Recently while in St. Catharines, Ontario (near Niagara Falls) on the campus of Brock University, I had a little time to kill and decided to take a few pictures of some of the artwork there.
Although popularly known as The Bullet around campus (in the past it was called the Rhino or the Cannon), this piece is actually titled She Wolf. It was installed at the university in 1992 as part of the Teutloff Collection (Lutz Teutloff is a director of a commercial art gallery in Germany and an art collector). The exterior of the sculpture is clad in copper and the interior is wooden. The piece was sculpted by Ilan Averbuch who created it to represent a head turned on its side where you can see inside of it, the hollow interior symbolizing an empty mind. It was also intended to symbolize a weapon. The name She Wolf was given to it as a reference to the story of Romulus and Remus. They were the sons of Mars, god of war, who were raised by a shewolf and went on to become the founders of civilization. When it arrived, it unleashed controversy among members of the university community. The Fine Arts department was unhappy that it wasn’t a Canadian piece and the Women’s Studies department wanted it removed because She Wolf in Latin means prostitute. Others complained that the piece had a “sinister appearance” to it. For a time, She Wolf was attacked with graffiti and removing it without destroying the copper cladding posed a challenge. Nowadays, this piece is still much talked about but for other reasons. The hollow sculpture is well known around campus as a popular location for young lovers and drunken partying despite the fact that the wooden interior makes for an attractive environment for wasps. Check out more about this here: http://www.brocku.ca/brock-news/?p=7719 Personally, I am not offended by this piece but I don’t find it interesting, provocative, or attractive. From my experience, none of the students seem to know what the sculpture is supposed to symbolize and view it as an odd addition to their campus.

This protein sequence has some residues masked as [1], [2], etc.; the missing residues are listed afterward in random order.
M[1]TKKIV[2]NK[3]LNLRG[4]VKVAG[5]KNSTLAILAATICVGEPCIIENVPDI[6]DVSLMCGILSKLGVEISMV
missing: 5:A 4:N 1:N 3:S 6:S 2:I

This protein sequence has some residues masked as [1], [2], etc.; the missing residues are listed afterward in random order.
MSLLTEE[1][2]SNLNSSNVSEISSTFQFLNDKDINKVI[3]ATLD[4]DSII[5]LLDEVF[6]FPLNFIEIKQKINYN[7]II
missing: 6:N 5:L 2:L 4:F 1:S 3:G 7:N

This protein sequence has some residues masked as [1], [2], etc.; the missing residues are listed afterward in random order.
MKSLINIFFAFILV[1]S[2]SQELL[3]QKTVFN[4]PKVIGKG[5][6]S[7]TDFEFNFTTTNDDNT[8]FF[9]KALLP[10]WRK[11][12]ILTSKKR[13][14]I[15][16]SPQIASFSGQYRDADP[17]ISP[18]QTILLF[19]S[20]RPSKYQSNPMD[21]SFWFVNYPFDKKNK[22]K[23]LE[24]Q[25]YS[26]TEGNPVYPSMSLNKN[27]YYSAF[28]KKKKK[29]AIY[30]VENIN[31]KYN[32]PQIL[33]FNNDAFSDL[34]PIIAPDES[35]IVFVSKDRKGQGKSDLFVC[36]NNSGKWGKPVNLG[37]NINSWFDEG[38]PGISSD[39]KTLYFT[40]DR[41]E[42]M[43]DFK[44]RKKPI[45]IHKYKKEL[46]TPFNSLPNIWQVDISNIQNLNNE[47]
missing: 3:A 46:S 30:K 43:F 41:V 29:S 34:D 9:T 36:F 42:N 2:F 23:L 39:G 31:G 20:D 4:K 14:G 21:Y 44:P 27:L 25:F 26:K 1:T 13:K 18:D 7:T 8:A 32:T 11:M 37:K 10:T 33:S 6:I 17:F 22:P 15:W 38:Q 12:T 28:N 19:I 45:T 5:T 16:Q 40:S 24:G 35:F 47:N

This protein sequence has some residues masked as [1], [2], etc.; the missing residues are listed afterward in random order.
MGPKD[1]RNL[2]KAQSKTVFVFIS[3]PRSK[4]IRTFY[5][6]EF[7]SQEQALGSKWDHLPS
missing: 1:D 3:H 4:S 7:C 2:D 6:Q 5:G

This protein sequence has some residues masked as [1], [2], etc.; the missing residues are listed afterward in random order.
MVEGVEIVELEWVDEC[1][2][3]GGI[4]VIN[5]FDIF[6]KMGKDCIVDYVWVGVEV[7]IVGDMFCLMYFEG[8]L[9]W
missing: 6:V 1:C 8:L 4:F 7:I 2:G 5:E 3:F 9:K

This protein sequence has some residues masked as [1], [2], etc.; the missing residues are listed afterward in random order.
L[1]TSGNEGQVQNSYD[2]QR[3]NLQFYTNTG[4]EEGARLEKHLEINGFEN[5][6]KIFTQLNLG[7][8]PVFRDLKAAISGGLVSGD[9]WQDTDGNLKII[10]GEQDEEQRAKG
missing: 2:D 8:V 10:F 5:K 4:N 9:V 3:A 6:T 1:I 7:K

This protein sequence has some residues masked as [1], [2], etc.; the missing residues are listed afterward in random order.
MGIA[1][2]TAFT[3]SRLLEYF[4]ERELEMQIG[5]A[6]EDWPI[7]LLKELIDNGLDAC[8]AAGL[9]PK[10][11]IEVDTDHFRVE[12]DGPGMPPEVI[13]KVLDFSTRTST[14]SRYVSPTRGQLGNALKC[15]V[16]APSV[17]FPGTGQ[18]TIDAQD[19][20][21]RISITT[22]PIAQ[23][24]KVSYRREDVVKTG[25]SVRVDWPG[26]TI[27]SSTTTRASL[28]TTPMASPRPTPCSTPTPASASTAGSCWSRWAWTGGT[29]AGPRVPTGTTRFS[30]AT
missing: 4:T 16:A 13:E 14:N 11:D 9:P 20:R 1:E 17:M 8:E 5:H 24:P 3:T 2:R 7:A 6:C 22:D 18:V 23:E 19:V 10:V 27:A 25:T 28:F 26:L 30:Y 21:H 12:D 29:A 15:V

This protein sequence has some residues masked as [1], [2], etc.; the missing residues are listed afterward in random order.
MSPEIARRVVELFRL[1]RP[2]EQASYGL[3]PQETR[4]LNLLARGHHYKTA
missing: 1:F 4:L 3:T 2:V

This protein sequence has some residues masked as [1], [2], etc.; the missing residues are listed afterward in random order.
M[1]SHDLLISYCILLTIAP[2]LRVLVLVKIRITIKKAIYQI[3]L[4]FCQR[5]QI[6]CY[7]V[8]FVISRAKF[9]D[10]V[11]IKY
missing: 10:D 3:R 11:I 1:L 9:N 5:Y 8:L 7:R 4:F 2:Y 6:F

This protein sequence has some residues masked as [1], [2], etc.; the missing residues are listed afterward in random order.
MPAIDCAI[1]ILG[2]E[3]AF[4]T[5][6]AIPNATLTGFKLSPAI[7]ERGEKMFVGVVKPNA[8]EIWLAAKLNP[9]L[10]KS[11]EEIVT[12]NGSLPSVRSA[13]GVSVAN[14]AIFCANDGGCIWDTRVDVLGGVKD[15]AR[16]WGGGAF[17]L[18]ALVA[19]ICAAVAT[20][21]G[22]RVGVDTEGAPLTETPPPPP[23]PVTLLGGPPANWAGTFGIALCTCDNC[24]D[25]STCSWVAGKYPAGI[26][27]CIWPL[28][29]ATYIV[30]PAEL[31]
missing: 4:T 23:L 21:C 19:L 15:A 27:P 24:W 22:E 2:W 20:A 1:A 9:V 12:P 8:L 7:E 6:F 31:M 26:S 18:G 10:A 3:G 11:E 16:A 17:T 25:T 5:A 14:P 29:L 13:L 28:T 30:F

This is another piece from the Teutloff Collection, presented to the university in 1988 and was also sculpted by Ilan Averbuch. It is called The Path of Possibilities (note: a postcard from Brock University calls this The Endless March) and was placed at the main entrance to the university to symbolize the many paths and choices lying in front of the students as they embark on their futures. I suppose I’m not a big Averbuch fan because this is another piece that I dislike. I find it a very strange piece that looks like animals in bizarre poses and I cannot figure out how it has anything to do with a path of possibilities.
These are just two of many pieces on the Brock University campus but they were the only ones nearby when I was hanging out there. Next time I go back, I’ll check out the rest of the artwork and share those with you as well.
For additional information on the Teutloff Collection, follow this link: http://www.teutloff.net/brock-university_en.php
Clearly, art is subjective and the fact that I don’t care for these pieces doesn’t mean that others don’t find them fascinating. What do you think? Do you like them? If you do, what do you like about them? Perhaps your opinion will give me a new perspective on them and help me to find some appreciation for them.